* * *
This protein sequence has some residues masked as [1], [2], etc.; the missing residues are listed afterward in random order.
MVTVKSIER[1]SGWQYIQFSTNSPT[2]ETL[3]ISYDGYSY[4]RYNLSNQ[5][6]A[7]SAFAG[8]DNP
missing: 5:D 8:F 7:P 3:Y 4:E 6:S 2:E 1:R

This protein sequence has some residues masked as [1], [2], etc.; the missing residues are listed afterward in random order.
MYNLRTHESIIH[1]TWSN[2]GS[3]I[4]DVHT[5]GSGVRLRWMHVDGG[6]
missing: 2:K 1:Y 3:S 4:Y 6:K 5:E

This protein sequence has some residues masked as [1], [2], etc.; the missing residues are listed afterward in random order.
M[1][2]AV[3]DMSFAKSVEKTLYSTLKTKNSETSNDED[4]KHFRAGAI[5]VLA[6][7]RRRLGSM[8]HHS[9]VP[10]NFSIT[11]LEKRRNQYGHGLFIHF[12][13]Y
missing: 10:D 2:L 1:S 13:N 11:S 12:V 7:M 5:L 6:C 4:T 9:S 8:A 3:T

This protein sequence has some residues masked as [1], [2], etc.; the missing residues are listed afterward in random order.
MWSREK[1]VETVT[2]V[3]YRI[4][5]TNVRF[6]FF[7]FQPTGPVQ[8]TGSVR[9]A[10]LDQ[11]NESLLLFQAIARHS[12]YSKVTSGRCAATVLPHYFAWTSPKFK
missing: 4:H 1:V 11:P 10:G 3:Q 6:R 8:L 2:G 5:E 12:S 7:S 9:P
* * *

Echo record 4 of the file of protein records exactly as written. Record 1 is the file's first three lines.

This protein sequence has some residues masked as [1], [2], etc.; the missing residues are listed afterward in random order.
MWSREK[1]VETVT[2]V[3]YRI[4][5]TNVRF[6]FF[7]FQPTGPVQ[8]TGSVR[9]A[10]LDQ[11]NESLLLFQAIARHS[12]YSKVTSGRCAATVLPHYFAWTSPKFK
missing: 4:H 1:V 11:P 10:G 3:Q 6:R 8:L 2:G 5:E 12:S 7:S 9:P